As the whole world navigates the pandemic brought by the coronavirus, many are now considering how they could care for their family should the worst come to the worst. While it isn’t always nice to really think about, protecting your properties in case of untimely death is essential, especially if you want to secure your financial legacy and maintain peace of mind. The best way for you to do this is through estate planning.
Contrary to what most people believe about estate planning, it’s actually for everyone. Regardless of your income, estate planning has become even more important in these trying times.
Estate planning is something that nobody really likes to think about – except maybe for estate lawyers. Admit it, estate planning isn’t only morbid but also boring. Also, chances are, you already have one long enough list of things to do in the face of this pandemic. Your family needs supplies for the coming months, and you’re still trying to figure out the best thing to do for your business (if you have one) as the community quarantine efforts continue. So, why worry about last will?
Well, you can look at estate planning this way: When the worst happens, and your financial affairs are still not in order, the next thing you know is that you’re leaving your family not only a big headache but also a possible financial burden. Home maintenance is something they won’t have to worry about, yes. However, they’ll be forced to actually make some crucial decisions regarding your estate, even at an emotionally-charged time. They’ll have to carry it out despite not having any idea of whether or not what they’re doing is what you personally had in mind.
What is Estate Planning?
Essentially, estate planning is all about preparing your assets or estate for transfer upon your death. Not only does this protect you and your family, but it also preserves your properties for them to be completely transferred to your chosen heirs when you die. Estate planning also helps minimize tax obligations during the transfer of your assets.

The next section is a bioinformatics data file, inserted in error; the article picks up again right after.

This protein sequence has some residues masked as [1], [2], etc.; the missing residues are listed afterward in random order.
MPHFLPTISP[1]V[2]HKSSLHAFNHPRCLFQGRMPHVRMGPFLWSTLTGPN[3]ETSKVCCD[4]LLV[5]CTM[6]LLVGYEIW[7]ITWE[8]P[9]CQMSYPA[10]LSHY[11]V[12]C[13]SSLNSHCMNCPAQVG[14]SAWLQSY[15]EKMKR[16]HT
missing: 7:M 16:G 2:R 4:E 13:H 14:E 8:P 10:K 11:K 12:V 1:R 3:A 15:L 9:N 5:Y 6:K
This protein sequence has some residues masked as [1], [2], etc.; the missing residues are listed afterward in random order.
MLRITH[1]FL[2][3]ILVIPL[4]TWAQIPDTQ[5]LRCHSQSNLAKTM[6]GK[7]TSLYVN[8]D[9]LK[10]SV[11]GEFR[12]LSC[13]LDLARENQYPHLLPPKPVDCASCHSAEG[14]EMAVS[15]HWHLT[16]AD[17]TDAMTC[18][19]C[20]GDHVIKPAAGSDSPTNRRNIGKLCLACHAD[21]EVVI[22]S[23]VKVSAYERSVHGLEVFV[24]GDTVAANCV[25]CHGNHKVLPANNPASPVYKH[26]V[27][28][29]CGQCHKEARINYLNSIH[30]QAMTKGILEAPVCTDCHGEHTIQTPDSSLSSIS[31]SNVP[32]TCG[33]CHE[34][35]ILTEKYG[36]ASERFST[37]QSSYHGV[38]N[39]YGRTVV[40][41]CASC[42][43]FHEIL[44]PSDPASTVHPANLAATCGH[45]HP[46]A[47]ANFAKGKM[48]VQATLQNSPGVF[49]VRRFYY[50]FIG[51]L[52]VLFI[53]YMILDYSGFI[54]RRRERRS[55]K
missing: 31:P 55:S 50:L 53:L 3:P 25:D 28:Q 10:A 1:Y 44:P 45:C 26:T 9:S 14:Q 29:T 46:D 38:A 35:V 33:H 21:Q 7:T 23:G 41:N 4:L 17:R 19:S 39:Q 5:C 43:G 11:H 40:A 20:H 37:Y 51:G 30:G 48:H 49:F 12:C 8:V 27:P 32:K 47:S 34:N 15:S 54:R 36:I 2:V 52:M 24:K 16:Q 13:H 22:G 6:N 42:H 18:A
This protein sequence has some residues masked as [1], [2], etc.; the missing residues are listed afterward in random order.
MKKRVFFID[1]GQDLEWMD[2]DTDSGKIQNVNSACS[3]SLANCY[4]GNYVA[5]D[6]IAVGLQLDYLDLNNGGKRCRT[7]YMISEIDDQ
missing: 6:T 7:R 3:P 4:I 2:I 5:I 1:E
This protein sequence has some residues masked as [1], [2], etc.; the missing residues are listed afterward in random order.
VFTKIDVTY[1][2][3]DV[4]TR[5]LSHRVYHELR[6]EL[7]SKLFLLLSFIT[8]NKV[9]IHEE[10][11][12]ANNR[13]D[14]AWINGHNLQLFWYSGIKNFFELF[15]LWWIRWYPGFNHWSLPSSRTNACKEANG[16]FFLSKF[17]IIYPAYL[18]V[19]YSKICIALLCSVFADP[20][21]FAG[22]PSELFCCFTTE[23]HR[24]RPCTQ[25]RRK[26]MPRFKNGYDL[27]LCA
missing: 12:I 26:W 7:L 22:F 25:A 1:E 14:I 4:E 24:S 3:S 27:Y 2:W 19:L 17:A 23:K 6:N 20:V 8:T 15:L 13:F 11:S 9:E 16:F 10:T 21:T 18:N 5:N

Why Is Estate Planning Important?
Estate planning is important because of three main reasons.
- The first reason why it’s ideal to do estate planning is that it helps avoid family relationship strains. Of course, you don’t want your beloved children (both illegitimate and legitimate), spouse, and other relatives to fight over who actually gets what upon your death.
Without proper estate planning, a probate litigation attorney from a litigation law firm will really have to get in the scene, especially when your heirs start to challenge each other over your assets.
- Second, estate planning helps in lessening, if not eliminating, any financial implications because of your death. As you probably already know, all of your assets can actually become frozen upon your death, and your loved ones must pay the corresponding estate tax for them to access your assets and transfer your properties’ ownership.
These assets include important investments, like mutual funds and stocks, properties that are under your name, and all cash in banks.
- And third, if you want to leave a good legacy to your family, this requires you to have an estate plan. If you prepare for your death, you’re helping your loved ones comfortably move on with the exact life you’ve dreamed and designed for all of them.